Big Bill Morganfield — Muddy Waters’ Son — Stakes Out His Legacy With a Gibson ES-347
Big Bill Morganfield’s got his daddy’s high cheekbones and the same dusty deep-chocolate resonance in the low end of his voice. And over the years he’s acquired a similarly whinnying style of slide guitar that’s displayed on his new album Born Lover.
But Muddy Water’s son was slow to follow in his daddy’s giant footsteps.
“When I graduated from high school my ambition was to go to college and get an education, so I could make a living and take care of my family,” the 53-year-old bluesman says by phone from his home outside Atlanta, Georgia.
So Morganfield earned degrees in English and Communications from two colleges and became an English teacher. “I was a closet musician,” Morganfield says. “For years the only people who heard my playing were my family.”
With five albums under his belt, it’s obvious things changed somewhere along the line.
“When my daddy died, in 1982, on his death bed he said one of the things he was disappointed about was that none of his children had taken up music,” Morganfield recalls. “I decided to fulfill his wish.”
Big Bill certainly has, touring the world and even enlisting a crew of ex-Muddy Waters Band personnel that includes guitarist Bob Margolin, drummer Willie “Big Eyes” Smith, and pianist Pinetop Perkins for 1999’s excellent Rising Son, his second CD. Since then Morganfield and Margolin have become close friends. Margolin, who is also an exceptional slide man in the Waters vein, co-produced the new Born Lover with fellow guitarist Brian Bisesi.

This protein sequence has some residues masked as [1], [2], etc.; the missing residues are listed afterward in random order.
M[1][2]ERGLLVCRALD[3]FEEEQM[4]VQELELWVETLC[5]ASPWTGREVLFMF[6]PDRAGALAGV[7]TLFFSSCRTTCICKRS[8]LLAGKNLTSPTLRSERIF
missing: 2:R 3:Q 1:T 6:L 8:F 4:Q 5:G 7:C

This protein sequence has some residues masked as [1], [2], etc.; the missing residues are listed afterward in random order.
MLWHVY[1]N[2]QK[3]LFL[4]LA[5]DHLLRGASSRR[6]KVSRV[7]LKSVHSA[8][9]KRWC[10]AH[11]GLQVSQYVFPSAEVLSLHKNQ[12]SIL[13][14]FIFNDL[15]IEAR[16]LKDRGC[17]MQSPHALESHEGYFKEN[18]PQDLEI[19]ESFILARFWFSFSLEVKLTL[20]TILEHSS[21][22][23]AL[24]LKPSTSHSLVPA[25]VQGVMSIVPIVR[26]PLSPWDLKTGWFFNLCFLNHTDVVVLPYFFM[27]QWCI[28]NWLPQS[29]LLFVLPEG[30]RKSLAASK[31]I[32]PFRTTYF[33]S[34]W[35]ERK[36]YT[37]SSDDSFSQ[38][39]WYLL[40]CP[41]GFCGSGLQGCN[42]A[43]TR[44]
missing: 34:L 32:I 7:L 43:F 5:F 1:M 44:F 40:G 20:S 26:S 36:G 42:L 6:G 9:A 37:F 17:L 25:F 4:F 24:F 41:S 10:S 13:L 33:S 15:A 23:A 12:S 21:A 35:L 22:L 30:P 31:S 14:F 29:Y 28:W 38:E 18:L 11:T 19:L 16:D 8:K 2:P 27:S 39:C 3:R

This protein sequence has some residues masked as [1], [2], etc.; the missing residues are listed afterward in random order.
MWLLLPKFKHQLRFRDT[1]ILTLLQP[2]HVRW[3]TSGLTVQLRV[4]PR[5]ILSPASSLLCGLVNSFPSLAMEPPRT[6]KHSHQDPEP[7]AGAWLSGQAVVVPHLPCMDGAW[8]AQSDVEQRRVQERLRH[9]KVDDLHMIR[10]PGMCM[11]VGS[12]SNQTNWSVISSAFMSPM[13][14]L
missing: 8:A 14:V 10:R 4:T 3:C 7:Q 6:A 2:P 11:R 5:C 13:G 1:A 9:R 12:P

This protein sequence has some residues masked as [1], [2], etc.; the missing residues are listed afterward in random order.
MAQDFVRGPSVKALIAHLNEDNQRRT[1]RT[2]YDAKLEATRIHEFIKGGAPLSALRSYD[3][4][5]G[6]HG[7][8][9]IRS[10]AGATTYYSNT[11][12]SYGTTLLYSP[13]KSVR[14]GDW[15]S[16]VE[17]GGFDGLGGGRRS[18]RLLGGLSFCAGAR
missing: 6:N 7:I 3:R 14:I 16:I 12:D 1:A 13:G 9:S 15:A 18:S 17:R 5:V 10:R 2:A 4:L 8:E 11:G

“We went through a list of 25 songs and narrowed it down to a dozen that really showcase my voice and feature me playing in different styles — not just my daddy’s,” says Morganfield.
Two tunes in particular, Morganfield’s own satirical “High Gas Prices” and his “X-Rated Lover,” showcase his explosive slide playing on his road-worn Gibson ES-347. The gleaming red beauty is the same guitar he’s posing with on the cover of Born Lover, complimented by an equally cherry-hued chapeau.
“That’s the first Gibson I ever played,” Morganfield says of the guitar, which is an evolution of the semi-hollowbody classic Gibson ES-335, but with a coil tap, a brass nut (which zings up his slide tone), block markers on the fretboard, and a tailpiece with fine tuners. “I saw it on the wall of a guitar shop, tried it out, and it felt right. Now, I’ve played it so much it’s almost worn out.”
Although the title track is a Muddy Waters tune, other classic bluesmen also get their due on Born Lover. Willie Dixon’s “One Kiss,” Buddy Guy’s “My Love is Real,” Howlin’ Wolf’s “My Last Affair,” and Snooky Pryor’s “Peace of Mind” are also in the mix.
“I write songs about things that touch my life, like ‘High Gas Price,’ ” says Morganfield, “and when I pick classic songs to perform I really think about how they let me use my strengths as a singer. Because I do sound like my daddy, I have to be careful about how many of his songs I do. I only play about three a night when I’m on tour.
“My favorites of daddy’s to sing,” Morganfield continues, “are ‘Blow Wind Blow,’ ‘Mannish Boy,’ and ‘Born Lover.’ Those all touch my heart and soul.”